IEEE Power & Energy Magazine - May/June 2018 - 69
customers and adding new incremental revenue is critical
for the long-term financial health of utilities. at the heart of
this challenge is the need to better understand customers. with
many new intermediaries emerging on the residential, commercial, and industrial end-user landscapes, utilities must
improve their customer relationships to remain viable and
prevent themselves from becoming a commoditized infrastructure service.
Energy Analytics Leaders
up a corporate analytics team involves breaking the silos
and changing some well-established mind-sets. sometimes,
the team leader has to fight against the existing corporate
hierarchies to set up the innovative team structure and offer
competitive compensation packages to talents.
analytics is a field where many disciplines interact, such as
statistics, operations research, and computer science. applying analytics to the energy sector would involve another set of
disciplines, such as engineering, economics, and public policy.
an interdisciplinary academic background is certainly a plus
to the analytics leader because it provides diverse skills and a
broad perspective to tackle the emerging business problems in
the power industry.
it will certainly take a village to dig the value out of data
using analytics. who can take the lead? chief data officer,
chief analytics officer, or head of data analytics? whatever
title you name, that is a person leading the analytics team,
a role that never existed in the power industry. according to Insights Engine
the 2017 Utility analytics survey, only 3% of the utilities are when the analytics team is lifted to the corporate level, the
holding the c-suite responsible for driving analytics initia- potential value it can generate from the data would be largely
tives, while 73% of the utilities have the individual business dependent upon the size of the organization. a large investorunits hold that responsibility.
owned utility may see millions of dollars of annual savings,
for those utilities that are trying to fill in a c-suite seat and a large analytics team would be justifiable. a small utility,
for the analytics officer, a natural move is to have the existing such as distribution co-ops and municipality-owned utilities,
staff pick up the new skills and then promote from within. The however, may have to limit the size of its analytics team to a
individual business units holding the analytics responsibilities, handful of people so that the cost does not surpass the benefits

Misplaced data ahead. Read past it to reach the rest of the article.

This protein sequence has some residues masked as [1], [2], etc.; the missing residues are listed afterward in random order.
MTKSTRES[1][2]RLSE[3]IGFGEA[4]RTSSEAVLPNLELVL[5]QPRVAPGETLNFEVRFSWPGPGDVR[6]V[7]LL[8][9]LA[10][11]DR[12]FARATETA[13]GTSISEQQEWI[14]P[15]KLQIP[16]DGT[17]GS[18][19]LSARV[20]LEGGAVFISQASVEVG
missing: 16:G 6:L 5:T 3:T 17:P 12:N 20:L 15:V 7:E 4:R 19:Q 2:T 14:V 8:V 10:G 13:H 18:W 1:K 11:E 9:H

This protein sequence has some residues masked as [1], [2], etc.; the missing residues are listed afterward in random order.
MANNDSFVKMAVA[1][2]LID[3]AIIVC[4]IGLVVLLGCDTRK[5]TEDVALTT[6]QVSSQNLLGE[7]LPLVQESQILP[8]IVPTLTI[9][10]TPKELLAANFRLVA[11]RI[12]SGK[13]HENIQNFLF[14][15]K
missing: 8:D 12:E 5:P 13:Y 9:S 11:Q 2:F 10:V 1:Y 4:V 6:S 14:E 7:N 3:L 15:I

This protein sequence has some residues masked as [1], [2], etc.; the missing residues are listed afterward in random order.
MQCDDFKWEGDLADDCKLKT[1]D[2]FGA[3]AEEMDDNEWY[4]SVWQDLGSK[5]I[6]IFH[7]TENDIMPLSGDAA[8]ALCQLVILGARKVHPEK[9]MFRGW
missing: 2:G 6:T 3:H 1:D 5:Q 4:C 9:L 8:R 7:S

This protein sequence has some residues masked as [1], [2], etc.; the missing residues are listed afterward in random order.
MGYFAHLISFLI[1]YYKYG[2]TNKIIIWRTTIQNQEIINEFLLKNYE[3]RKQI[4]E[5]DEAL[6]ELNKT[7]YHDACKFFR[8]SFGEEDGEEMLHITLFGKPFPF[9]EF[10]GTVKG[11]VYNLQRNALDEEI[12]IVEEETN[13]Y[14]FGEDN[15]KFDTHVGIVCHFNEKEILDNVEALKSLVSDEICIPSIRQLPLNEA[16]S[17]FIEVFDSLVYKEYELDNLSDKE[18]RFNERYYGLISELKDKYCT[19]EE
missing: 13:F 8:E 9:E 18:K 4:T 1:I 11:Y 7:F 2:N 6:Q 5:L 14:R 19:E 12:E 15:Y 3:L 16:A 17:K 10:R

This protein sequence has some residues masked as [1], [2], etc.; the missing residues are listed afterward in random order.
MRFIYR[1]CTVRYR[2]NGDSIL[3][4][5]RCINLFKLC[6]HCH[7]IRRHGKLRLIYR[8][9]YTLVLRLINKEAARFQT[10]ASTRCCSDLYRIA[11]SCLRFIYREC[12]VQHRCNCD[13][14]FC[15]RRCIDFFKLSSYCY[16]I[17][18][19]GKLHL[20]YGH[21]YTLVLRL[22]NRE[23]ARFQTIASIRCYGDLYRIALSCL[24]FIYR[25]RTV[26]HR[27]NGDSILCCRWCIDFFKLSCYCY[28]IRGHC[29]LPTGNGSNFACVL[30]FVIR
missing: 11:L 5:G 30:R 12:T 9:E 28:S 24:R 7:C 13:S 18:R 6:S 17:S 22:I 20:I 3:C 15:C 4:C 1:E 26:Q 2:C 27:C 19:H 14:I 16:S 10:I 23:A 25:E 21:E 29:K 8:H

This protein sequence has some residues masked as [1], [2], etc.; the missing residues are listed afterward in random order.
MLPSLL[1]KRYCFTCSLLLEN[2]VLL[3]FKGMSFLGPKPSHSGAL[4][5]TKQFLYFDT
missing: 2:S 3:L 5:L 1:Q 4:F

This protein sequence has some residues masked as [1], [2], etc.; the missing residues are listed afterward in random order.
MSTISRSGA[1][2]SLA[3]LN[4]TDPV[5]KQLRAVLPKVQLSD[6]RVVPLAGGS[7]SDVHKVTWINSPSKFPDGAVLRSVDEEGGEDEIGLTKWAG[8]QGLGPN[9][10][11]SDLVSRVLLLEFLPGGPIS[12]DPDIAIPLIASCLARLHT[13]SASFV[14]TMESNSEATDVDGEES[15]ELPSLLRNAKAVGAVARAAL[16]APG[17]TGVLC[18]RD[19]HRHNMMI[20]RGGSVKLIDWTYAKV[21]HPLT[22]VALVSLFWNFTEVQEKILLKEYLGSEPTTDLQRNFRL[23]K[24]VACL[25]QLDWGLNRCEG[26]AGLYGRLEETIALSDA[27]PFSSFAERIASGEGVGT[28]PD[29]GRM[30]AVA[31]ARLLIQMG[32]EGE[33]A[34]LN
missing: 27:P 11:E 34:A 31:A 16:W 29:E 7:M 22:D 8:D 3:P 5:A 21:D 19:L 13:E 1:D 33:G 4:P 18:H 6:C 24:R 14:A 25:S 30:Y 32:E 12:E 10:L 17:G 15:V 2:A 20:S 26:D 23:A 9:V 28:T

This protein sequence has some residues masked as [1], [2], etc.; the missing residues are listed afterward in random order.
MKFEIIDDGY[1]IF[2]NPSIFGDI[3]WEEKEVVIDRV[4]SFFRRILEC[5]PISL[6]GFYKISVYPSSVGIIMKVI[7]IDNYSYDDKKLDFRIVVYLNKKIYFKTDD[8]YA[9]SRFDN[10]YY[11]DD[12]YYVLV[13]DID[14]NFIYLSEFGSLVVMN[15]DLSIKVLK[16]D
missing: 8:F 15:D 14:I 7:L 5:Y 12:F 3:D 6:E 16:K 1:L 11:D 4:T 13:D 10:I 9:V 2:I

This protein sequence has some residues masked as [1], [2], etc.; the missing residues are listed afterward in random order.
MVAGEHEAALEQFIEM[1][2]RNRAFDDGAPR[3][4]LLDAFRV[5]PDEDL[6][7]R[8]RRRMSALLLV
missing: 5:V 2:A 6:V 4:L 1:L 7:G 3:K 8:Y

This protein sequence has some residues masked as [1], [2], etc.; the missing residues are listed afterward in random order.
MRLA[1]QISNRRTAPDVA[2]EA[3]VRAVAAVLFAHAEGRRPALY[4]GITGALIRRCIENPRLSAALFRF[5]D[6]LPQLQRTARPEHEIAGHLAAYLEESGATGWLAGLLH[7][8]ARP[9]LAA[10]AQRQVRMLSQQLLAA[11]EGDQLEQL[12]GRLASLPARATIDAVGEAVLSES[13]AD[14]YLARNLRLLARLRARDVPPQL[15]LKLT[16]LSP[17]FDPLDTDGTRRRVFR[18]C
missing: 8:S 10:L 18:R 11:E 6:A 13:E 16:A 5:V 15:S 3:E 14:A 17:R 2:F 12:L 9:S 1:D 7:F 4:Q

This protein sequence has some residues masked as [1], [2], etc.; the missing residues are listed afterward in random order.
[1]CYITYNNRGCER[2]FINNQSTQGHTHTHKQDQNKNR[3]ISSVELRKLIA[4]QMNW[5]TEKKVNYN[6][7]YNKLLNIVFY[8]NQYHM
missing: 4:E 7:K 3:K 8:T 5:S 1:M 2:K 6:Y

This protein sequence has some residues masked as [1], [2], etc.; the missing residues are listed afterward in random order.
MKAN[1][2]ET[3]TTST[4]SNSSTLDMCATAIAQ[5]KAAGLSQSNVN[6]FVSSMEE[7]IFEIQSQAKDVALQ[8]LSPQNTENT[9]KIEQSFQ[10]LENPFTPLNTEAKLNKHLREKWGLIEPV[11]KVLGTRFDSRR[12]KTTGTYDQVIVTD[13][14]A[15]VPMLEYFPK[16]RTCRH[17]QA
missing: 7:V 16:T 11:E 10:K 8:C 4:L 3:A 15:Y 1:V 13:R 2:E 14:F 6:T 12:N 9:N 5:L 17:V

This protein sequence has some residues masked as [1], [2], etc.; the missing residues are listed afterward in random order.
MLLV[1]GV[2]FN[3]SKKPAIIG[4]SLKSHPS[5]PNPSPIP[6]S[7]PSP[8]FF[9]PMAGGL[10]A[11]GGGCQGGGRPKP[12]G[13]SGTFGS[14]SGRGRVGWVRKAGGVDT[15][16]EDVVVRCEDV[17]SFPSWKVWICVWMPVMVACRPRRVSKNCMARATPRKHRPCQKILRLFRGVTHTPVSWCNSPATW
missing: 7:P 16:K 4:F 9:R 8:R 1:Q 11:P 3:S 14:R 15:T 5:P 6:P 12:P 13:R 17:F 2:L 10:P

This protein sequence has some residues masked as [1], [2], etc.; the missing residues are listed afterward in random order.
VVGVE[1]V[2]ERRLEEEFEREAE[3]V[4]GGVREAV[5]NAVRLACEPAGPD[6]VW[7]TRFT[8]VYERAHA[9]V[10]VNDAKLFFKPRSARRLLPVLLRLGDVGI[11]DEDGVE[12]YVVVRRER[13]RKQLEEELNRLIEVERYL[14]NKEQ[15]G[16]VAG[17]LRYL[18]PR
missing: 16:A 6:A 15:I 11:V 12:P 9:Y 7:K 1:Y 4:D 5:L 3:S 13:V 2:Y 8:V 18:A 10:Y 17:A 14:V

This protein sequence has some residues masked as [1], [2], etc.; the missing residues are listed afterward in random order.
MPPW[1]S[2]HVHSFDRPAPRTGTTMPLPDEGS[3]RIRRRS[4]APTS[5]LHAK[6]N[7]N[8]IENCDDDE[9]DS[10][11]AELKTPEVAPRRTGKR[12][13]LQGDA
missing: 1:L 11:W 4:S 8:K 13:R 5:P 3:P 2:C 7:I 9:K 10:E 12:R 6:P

such as energy forecasting, unit commitment, and energy trad- it brings.
ing, may contribute to the candidate pool for the corporate anawhether the analytics team is large or small, it can be viewed
lytics team leader. on the other hand, several business sectors as an insight engine of the entire organization. The staff that
adopted analytics many years earlier than the energy sector, forms the engine has to be able to vet and manage large data
such as high tech, financial services, and even retail and sup- sets, leverage enterprise analytic platforms, analyze data using
ply chain sectors. so another strategy is to hire someone from advanced analytics, write and diagnose code, communicate well
those sectors to lead the charge of energy analytics.
both verbally and in writing, work well in a collaborative team
each strategy has it pros and cons. in addition to being a environment, and adapt to both leadership and support roles as
master of one or more utility analytics areas, a good inter- needed. in addition to the usual skill sets of conventional data
nal candidate typically understands the internal politics and scientists, some utilities may also need staff economists and
culture, which is important in fusing the analytics functions regulatory specialists on the analytics team.
that are traditionally placed in silos. an analytics offiwhile the engine is producing world-class insights, the
cer coming from outside, on the other hand, is unlikely business may not be able to capture all the value from such
to be biased by an individual business unit when making insights. To bridge the gap, some companies, including the
business decisions. an external candidate could bring fresh ones in silicon Valley and on wall street, have platform evanideas and lessons learned from other analytics-savvy sec- gelists, or analytics evangelists, people who really are more
tors, which may effectively transform a utility company soft-skill oriented, with the ability to influence, rather than
into a modern 21st-century insight-driven enterprise.
having the hard-core technical skills. in this evangelist or
The internal candidate has to
acquire the knowledge and experHigh-Priority Applications
tise that nobody at the company
possesses to take the challenges that
Energy Forecasting 52%
are greenfield efforts. The external
Smart-Meter Analytics 50%
Asset Management/Analytics 39%
candidate has to learn about the
Grid Operations 38%
utility industry and its business opCustomer Segmentation 35%
erations to adapt and implement
Energy Trading 33%
some disruptive ideas. regardCredit and Collections 24%
less of whether from the outside or
Call Center Analytics 23%
within, an ideal candidate has to be
Program Marketing 14%
a lifelong learner.
another necessary character is figure 2. The priority of utility analytics application areas, according to a 2017
entrepreneurship, because setting Utility Analytics Survey.
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